These and other features of the invention will become apparent to those persons skilled in the art upon reading the details of the methods systems and computer program products and computer readable media as more fully described below.

BRIEF DESCRIPTION OF THE DRAWINGS

FIG. 1 illustrates a general flow chart showing a motion estimate computed from input datasets.

FIG. 2 is a schematic representation of an alteration estimator system according to one embodiment of the present invention.

FIG. 3 illustrates events that may be carried out in formulating a 2D spline representation of a 2D dataset according to the present invention.

FIGS. 4A-4F are graphic illustrations of events referred to in FIG. 3.

FIG. 5 illustrates events that may be carried out in formulating a 3D spline representation of a 3D dataset according to the present invention.

FIGS. 6A-6I are graphic illustrations of events referred to in FIG. 5.

FIG. 7 shows events that may be carried out by a system according to the present invention to estimate motion.

FIG. 8 is a schematic representation of a 2D example of motion estimation. of the same.

FIG. 9 illustrates a typical computer system in accordance with an embodiment of the present invention.

FIG. 10 shows simulation results of an example using an embodiment of the present invention.

FIG. 11 shows results of the same example as in FIG. 11, but when carried out using a prior art approach using SSD with parabolic sub-sample estimation.

FIG. 12 shows results of the same example as in FIG. 11, but when carried out using a prior art approach using SAD with parabolic sub-sample estimation.

FIG. 13 shows results summarization of a 3D simulation.

FIG. 14 depicts displacement estimates performed by applying an embodiment of the present invention to experimentally acquire and process speckle data.

FIG. 15 depicts the displacement estimates from FIG. 14, but lateral shift (displacement) and axial shift (displacement) are given in units of distance, rather than as fractions of a sample.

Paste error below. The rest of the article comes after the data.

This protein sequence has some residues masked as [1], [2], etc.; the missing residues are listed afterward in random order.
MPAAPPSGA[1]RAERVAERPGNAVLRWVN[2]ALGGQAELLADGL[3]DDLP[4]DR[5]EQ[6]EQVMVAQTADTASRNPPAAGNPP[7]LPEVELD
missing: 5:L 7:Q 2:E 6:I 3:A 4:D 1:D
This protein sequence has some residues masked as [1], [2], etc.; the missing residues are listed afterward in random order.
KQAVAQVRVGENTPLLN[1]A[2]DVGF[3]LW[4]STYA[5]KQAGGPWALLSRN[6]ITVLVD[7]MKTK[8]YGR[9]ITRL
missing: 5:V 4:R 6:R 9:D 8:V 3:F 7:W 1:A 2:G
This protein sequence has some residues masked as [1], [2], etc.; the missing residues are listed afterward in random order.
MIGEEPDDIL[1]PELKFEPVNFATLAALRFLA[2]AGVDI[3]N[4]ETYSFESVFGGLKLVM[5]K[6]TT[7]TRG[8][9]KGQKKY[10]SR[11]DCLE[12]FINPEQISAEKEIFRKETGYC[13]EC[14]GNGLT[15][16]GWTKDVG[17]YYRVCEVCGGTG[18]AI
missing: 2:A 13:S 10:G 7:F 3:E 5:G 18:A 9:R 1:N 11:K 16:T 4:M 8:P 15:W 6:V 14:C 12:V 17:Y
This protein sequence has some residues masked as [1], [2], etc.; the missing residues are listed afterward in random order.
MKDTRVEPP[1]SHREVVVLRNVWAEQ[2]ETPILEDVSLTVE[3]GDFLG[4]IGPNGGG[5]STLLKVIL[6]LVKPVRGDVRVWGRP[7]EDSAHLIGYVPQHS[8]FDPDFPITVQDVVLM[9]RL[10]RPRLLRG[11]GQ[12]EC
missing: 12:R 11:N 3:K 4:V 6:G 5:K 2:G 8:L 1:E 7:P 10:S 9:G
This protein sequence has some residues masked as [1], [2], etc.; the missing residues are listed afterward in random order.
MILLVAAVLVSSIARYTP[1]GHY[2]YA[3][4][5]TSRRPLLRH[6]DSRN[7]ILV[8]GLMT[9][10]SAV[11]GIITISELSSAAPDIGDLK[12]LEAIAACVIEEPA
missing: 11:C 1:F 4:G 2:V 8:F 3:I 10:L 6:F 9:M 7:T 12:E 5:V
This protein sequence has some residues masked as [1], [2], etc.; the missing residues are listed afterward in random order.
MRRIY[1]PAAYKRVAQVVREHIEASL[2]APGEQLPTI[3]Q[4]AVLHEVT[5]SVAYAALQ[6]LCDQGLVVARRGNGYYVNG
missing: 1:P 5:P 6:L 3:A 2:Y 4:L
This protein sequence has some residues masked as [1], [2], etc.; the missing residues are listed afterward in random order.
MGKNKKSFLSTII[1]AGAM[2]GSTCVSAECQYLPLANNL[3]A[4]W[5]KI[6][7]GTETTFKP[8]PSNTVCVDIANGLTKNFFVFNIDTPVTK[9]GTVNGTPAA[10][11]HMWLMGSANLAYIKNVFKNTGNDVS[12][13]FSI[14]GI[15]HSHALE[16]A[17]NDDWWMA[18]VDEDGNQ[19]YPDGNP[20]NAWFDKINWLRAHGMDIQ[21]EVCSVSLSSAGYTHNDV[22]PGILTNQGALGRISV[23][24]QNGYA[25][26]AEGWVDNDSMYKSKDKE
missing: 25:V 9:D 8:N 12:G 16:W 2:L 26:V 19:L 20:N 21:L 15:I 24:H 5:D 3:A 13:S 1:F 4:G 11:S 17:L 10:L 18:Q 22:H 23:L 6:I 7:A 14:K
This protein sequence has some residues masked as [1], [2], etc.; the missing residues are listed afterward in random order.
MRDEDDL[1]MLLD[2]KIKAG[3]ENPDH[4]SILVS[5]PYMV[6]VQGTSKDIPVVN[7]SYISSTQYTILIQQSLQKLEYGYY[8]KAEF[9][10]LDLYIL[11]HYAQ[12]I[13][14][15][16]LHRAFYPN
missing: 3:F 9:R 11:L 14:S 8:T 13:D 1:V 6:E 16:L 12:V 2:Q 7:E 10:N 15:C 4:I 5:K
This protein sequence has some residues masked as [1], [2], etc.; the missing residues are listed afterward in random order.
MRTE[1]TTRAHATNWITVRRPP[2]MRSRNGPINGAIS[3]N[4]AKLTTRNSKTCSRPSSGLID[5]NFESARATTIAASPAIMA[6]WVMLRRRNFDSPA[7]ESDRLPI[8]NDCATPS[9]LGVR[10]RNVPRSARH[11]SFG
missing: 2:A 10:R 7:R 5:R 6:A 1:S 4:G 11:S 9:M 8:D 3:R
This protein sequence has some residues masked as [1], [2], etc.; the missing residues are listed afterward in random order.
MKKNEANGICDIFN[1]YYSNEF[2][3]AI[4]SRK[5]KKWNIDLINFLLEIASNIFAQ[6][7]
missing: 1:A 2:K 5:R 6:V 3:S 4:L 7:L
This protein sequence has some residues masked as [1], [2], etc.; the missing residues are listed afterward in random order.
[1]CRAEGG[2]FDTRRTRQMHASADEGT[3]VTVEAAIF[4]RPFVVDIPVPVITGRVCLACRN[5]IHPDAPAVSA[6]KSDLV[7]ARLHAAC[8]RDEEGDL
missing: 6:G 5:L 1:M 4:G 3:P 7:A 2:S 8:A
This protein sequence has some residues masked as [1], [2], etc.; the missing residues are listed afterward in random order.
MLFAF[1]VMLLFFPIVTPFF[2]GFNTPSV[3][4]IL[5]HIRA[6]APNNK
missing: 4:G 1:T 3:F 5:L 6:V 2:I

FIG. 16A shows an example of a two-dimensional reference region.

FIG. 16B shows an example of a two-dimensional region of interest from a from a displaced dataset.

DETAILED DESCRIPTION OF THE INVENTION

Before the present methods, systems and algorithms are described, it is to be understood that this invention is not limited to particular embodiments described, as such may, of course, vary. It is also to be understood that the terminology used herein is for the purpose of describing particular embodiments only, and is not intended to be limiting, since the scope of the present invention will be limited only by the appended claims.

Where a range of values is provided, it is understood that each intervening value, to the tenth of the unit of the lower limit unless the context clearly dictates otherwise, between the upper and lower limits of that range is also specifically disclosed. Each smaller range between any stated value or intervening value in a stated range and any other stated or intervening value in that stated range is encompassed within the invention. The upper and lower limits of these smaller ranges may independently be included or excluded in the range, and each range where either, neither or both limits are included in the smaller ranges is also encompassed within the invention, subject to any specifically excluded limit in the stated range. Where the stated range includes one or both of the limits, ranges excluding either or both of those included limits are also included in the invention.

Unless defined otherwise, all technical and scientific terms used herein have the same meaning as commonly understood by one of ordinary skill in the art to which this invention belongs. Although any methods and materials similar or equivalent to those described herein can be used in the practice or testing of the present invention, the preferred methods and materials are now described. All publications mentioned herein are incorporated herein by reference to disclose and describe the methods and/or materials in connection with which the publications are cited.

It must be noted that as used herein and in the appended claims, the singular forms “a”, “an”, and “the” include plural referents unless the context clearly dictates otherwise. Thus, for example, reference to “a spline” includes a plurality of such splines and reference to “the image” includes reference to one or more images and equivalents thereof known to those skilled in the art, and so forth.

The publications discussed herein are provided solely for their disclosure prior to the filing date of the present application. Nothing herein is to be construed as an admission that the present invention is not entitled to antedate such publication by virtue of prior invention. Further, the dates of publication provided may be different from the actual publication dates which may need to be independently confirmed.